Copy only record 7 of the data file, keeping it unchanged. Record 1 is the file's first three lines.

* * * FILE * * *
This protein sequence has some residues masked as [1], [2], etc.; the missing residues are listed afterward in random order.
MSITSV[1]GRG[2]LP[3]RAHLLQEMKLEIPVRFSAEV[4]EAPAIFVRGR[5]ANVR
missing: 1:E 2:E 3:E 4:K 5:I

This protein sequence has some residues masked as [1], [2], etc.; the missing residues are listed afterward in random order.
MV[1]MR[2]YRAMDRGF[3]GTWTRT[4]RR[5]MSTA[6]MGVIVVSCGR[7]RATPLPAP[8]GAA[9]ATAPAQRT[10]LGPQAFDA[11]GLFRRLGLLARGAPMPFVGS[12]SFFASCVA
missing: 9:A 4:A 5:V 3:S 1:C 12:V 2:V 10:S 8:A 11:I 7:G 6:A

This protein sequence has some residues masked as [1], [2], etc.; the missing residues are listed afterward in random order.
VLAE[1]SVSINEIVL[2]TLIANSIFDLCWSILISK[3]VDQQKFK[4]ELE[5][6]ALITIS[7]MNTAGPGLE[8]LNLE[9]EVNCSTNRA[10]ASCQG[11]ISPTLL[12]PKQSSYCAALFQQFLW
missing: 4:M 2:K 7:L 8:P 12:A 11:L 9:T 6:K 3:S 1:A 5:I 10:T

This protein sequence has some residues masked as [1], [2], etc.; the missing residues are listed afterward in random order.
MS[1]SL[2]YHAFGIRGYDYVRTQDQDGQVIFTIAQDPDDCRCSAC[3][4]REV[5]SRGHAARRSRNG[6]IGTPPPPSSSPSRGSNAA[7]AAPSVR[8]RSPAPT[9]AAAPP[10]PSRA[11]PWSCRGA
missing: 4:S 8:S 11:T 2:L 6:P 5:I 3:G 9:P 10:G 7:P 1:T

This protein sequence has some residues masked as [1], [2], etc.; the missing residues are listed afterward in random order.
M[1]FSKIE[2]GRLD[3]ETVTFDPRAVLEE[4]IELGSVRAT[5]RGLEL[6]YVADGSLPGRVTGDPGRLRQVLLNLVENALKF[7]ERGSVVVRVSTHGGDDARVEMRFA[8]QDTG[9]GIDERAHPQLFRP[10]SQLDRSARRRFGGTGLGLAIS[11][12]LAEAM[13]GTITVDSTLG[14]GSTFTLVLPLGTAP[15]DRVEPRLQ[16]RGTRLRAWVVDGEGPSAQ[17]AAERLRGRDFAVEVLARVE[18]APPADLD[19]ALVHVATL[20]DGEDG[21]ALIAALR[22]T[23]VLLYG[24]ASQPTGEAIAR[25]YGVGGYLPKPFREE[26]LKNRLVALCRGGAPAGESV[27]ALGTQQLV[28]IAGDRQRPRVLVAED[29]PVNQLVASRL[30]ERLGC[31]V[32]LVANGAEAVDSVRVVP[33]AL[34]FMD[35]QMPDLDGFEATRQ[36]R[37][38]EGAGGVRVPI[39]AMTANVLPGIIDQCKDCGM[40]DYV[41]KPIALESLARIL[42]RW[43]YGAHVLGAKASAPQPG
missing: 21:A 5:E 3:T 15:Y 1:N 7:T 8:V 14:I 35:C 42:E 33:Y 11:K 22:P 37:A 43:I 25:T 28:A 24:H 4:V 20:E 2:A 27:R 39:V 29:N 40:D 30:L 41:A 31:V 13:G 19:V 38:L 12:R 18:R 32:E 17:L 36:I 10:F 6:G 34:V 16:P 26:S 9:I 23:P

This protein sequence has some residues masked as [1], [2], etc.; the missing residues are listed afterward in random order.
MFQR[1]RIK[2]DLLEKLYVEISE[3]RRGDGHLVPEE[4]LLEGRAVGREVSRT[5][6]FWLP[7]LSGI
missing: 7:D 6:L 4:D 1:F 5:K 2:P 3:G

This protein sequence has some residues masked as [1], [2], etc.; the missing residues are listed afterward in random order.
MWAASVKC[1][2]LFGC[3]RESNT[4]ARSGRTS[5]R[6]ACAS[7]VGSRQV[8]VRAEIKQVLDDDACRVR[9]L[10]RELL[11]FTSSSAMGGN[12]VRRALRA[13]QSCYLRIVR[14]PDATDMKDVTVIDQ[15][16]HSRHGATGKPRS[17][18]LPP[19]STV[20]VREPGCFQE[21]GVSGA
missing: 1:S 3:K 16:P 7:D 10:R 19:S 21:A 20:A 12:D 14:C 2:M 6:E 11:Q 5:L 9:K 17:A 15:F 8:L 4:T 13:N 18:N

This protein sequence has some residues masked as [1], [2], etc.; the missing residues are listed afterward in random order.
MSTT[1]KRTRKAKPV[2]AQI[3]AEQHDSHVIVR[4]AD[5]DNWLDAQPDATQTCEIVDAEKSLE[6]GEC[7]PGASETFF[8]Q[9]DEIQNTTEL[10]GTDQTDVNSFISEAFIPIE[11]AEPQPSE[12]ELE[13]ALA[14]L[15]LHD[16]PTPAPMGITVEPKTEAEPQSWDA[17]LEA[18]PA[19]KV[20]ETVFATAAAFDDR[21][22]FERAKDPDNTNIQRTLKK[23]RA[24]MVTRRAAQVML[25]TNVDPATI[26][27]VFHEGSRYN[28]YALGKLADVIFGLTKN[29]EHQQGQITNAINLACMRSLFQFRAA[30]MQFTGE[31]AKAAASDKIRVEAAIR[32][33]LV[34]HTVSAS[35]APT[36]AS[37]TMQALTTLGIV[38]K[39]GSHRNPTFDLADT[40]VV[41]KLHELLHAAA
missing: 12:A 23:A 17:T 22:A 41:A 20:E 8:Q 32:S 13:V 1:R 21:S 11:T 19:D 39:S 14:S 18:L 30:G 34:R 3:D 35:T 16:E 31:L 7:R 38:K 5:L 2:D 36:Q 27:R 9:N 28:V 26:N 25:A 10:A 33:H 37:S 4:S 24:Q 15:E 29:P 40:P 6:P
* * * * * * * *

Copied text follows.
This protein sequence has some residues masked as [1], [2], etc.; the missing residues are listed afterward in random order.
MWAASVKC[1][2]LFGC[3]RESNT[4]ARSGRTS[5]R[6]ACAS[7]VGSRQV[8]VRAEIKQVLDDDACRVR[9]L[10]RELL[11]FTSSSAMGGN[12]VRRALRA[13]QSCYLRIVR[14]PDATDMKDVTVIDQ[15][16]HSRHGATGKPRS[17][18]LPP[19]STV[20]VREPGCFQE[21]GVSGA
missing: 1:S 3:K 16:P 7:D 10:R 19:S 21:A 20:A 12:D 14:C 2:M 6:E 11:Q 5:L 9:K 17:A 15:F 8:L 4:T 13:N 18:N